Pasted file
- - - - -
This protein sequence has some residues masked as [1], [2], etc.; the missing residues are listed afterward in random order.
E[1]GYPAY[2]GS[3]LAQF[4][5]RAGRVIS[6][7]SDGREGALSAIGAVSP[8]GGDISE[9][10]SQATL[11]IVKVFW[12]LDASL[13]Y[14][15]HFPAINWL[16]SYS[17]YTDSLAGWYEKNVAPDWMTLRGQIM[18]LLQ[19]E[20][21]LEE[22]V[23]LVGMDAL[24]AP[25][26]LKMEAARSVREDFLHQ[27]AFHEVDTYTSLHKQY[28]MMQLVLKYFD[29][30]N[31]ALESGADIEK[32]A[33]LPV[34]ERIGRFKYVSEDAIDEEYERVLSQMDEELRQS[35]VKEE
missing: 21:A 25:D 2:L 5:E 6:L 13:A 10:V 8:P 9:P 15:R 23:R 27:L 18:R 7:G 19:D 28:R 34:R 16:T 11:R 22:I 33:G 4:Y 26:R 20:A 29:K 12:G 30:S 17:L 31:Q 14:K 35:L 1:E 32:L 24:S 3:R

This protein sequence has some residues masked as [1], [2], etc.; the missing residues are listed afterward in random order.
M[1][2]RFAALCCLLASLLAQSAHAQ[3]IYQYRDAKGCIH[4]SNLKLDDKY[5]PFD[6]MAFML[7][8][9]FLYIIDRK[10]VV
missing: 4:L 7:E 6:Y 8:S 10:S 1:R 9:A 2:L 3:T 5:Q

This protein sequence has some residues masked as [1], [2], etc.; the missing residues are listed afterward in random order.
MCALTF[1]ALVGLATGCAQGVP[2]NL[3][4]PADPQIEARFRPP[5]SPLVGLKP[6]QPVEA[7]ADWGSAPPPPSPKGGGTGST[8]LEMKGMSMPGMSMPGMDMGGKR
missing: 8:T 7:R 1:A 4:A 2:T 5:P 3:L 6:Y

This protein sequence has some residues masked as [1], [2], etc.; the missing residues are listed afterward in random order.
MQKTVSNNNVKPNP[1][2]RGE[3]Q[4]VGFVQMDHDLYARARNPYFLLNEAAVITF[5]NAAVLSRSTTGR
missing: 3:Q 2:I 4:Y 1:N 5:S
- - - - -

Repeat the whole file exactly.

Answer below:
This protein sequence has some residues masked as [1], [2], etc.; the missing residues are listed afterward in random order.
E[1]GYPAY[2]GS[3]LAQF[4][5]RAGRVIS[6][7]SDGREGALSAIGAVSP[8]GGDISE[9][10]SQATL[11]IVKVFW[12]LDASL[13]Y[14][15]HFPAINWL[16]SYS[17]YTDSLAGWYEKNVAPDWMTLRGQIM[18]LLQ[19]E[20][21]LEE[22]V[23]LVGMDAL[24]AP[25][26]LKMEAARSVREDFLHQ[27]AFHEVDTYTSLHKQY[28]MMQLVLKYFD[29][30]N[31]ALESGADIEK[32]A[33]LPV[34]ERIGRFKYVSEDAIDEEYERVLSQMDEELRQS[35]VKEE
missing: 21:A 25:D 2:L 5:E 6:L 13:A 10:V 8:P 9:P 15:R 23:R 27:L 18:R 7:G 19:D 28:R 34:R 16:T 11:R 22:I 33:G 4:Y 26:R 20:A 29:K 12:G 30:S 17:L 31:Q 14:K 35:L 1:E 32:L 24:S 3:R

This protein sequence has some residues masked as [1], [2], etc.; the missing residues are listed afterward in random order.
M[1][2]RFAALCCLLASLLAQSAHAQ[3]IYQYRDAKGCIH[4]SNLKLDDKY[5]PFD[6]MAFML[7][8][9]FLYIIDRK[10]VV
missing: 4:L 7:E 6:Y 8:S 10:S 1:R 9:A 2:L 3:T 5:Q

This protein sequence has some residues masked as [1], [2], etc.; the missing residues are listed afterward in random order.
MCALTF[1]ALVGLATGCAQGVP[2]NL[3][4]PADPQIEARFRPP[5]SPLVGLKP[6]QPVEA[7]ADWGSAPPPPSPKGGGTGST[8]LEMKGMSMPGMSMPGMDMGGKR
missing: 8:T 7:R 1:A 4:A 2:T 5:P 3:L 6:Y

This protein sequence has some residues masked as [1], [2], etc.; the missing residues are listed afterward in random order.
MQKTVSNNNVKPNP[1][2]RGE[3]Q[4]VGFVQMDHDLYARARNPYFLLNEAAVITF[5]NAAVLSRSTTGR
missing: 3:Q 2:I 4:Y 1:N 5:S